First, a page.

If you answered yes to at least the first two, then an IDR plan can be a great option for you. With that out of the way, we can finally help you decide which of the two plans you should get. Keep in mind that both are good plans but the one that’s going to be good for you depends on your situation and what you want in a repayment plan. 

PAYE is a great option for those with at least partial financial hardship. That requirement, though, can make it hard to qualify. In addition to partial financial hardship, you also must meet the following: 

  1. Have received a federal loan on or after October 1, 2007, and had no outstanding loans at that time 
  2. Have received a loan disbursement on or after October 1, 2011, or consolidated on or after that date 

The REPAYE plan would be your best repayment option if you don’t qualify for PAYE.

If you do qualify for PAYE and still need help deciding, here is a chart going over the key differences between the plans: 


Monthly Payment and Calculation 
10% of your discretionary income Spouse’s income not counted10% of your discretionary income Spouse’s income counted 

Eligible Loans 
Most Federal Direct Loans taken out on or after October 1, 2011Most Federal Direct Loans 
Easy to Qualify? NoYes 
Repayment Period20 years 20 years for undergraduate loans 25 years for graduate loans

Interest subsidized 100% first 3 years Up to 10% of principal can be capitalized Interest subsidized 100% first 3 years and 50% rest of period 0% interest capitalized as long as you stay with the plan

Both plans offer different things. So, deciding which option is right for you is ultimately up to what you want in a repayment plan. 

The Federal Student Aid’s Loan Simulator is another great tool for you to use. The simulator will give you an idea of what your payments would be under each plan. The simulation will also include information such as interest costs and the potential for loan forgiveness. Be sure to include all of the following information for accurate results: 

  1. You and your spouse’s (if applicable) student loan type, balance, and interest rate 
  2. Your tax filing status, family size, and state of residence 
  3. You and your spouse’s (if applicable) adjusted gross income

Frequently Asked Questions About PAYE vs REPAYE

  1. Is PAYE or REPAYE better for Public Service Loan Forgiveness (PSLF)? Under these plans, the government will forgive any remaining balance after your repayment period is over. However, you may finish paying before you can get loan forgiveness. Talk to your loan servicer for more information about what you should do.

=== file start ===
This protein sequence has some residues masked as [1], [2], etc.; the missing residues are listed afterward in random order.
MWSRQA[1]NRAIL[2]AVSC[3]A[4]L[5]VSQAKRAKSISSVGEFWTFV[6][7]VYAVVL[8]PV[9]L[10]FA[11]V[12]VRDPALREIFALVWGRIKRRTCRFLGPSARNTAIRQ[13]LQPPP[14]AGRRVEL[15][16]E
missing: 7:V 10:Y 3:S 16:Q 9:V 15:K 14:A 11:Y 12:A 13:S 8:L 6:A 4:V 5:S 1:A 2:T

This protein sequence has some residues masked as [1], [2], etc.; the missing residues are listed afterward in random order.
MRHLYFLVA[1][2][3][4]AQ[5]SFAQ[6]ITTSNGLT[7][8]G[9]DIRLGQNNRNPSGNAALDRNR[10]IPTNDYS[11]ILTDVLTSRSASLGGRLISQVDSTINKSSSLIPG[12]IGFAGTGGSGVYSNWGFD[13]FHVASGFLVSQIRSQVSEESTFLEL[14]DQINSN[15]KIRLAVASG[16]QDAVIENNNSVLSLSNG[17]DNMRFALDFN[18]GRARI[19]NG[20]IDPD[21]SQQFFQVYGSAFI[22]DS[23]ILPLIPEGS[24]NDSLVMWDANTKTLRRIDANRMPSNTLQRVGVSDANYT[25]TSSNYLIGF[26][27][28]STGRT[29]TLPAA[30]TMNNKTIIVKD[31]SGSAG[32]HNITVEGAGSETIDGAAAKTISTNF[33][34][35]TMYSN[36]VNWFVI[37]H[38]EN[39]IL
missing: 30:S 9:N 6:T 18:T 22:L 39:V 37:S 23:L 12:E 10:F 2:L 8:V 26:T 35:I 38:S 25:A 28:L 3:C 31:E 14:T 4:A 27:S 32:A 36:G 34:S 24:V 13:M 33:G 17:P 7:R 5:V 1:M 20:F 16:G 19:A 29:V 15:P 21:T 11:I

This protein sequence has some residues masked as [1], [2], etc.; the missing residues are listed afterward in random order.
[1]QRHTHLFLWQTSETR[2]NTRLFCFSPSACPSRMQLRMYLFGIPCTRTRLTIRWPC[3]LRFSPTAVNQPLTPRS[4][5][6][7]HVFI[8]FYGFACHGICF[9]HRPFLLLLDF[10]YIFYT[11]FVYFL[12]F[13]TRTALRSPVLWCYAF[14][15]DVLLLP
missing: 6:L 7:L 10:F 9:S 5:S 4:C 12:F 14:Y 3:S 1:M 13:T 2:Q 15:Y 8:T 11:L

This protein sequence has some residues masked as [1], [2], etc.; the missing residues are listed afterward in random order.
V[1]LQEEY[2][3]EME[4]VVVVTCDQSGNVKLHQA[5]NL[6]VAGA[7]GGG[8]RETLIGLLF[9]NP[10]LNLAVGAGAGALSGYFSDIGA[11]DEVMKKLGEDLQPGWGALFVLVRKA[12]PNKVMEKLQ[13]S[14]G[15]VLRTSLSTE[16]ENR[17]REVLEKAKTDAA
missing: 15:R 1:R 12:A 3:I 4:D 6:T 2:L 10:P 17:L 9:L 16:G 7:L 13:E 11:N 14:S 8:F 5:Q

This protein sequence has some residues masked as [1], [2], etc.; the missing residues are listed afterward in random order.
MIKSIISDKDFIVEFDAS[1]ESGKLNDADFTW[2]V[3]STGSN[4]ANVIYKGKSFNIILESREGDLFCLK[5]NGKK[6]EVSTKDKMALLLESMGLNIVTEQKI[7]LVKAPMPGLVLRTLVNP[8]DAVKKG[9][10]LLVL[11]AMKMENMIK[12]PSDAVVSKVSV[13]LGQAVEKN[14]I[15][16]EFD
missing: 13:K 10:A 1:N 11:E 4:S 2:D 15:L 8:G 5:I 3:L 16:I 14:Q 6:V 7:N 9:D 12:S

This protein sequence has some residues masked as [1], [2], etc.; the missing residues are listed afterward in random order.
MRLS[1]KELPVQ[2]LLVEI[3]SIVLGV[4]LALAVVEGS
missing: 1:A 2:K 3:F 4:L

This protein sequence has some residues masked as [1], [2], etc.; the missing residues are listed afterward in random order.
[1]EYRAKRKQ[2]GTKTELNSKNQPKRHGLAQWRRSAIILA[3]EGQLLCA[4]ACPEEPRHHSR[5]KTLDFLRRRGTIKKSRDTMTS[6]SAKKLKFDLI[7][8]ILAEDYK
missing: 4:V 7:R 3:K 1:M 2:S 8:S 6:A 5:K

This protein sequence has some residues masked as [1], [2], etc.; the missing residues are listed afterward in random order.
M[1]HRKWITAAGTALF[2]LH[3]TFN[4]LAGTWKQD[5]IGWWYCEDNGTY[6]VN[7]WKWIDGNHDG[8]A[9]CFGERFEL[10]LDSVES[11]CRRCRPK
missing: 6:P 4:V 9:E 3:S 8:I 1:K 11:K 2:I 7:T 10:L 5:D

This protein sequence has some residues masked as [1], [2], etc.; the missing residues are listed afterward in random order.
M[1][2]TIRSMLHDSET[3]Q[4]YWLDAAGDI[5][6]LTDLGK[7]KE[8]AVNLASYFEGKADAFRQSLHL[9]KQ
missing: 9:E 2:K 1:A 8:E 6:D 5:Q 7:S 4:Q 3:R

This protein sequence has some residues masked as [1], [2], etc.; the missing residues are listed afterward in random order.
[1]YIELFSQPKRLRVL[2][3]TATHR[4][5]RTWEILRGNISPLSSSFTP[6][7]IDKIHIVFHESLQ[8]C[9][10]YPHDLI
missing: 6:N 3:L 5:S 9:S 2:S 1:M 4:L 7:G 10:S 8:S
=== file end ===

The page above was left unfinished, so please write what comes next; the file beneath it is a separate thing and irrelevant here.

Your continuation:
2. Can you switch between PAYE and REPAYE? You can switch between federal repayment plans whenever you need to. Be sure to talk to your loan servicer before making the switch.
  3. Can you make extra payments on REPAYE? You can make extra payments on your plan, which will pay off your debt faster. Paying it off faster means there may be less money for loan forgiveness. So, it’s really up to you. Is loan forgiveness a priority? Or do you want to just pay it off as fast as you can? 
  4. What happens when you leave a REPAYE plan? If you leave the REPAYE plan for whatever reason, the interest will capitalize. This means you’ll owe any unpaid interest you have on the loan. 

Final Thoughts from the Nest 

Both the PAYE and REPAYE plans are great options for your federal loans. Choosing the best one for you depends on your financial situation and what you want in a repayment plan. If for whatever reason these don’t work out, there are plenty of other federal repayment plans you can switch to. 

If you have federal student loans and are looking for a different option to pay off your debt faster, refinancing is a great way to do that. Sparrow has many refinancing options from different lenders. To get started, fill out the Sparrow application. It’ll then match you with what you best qualify for from any of our 15+ lenders.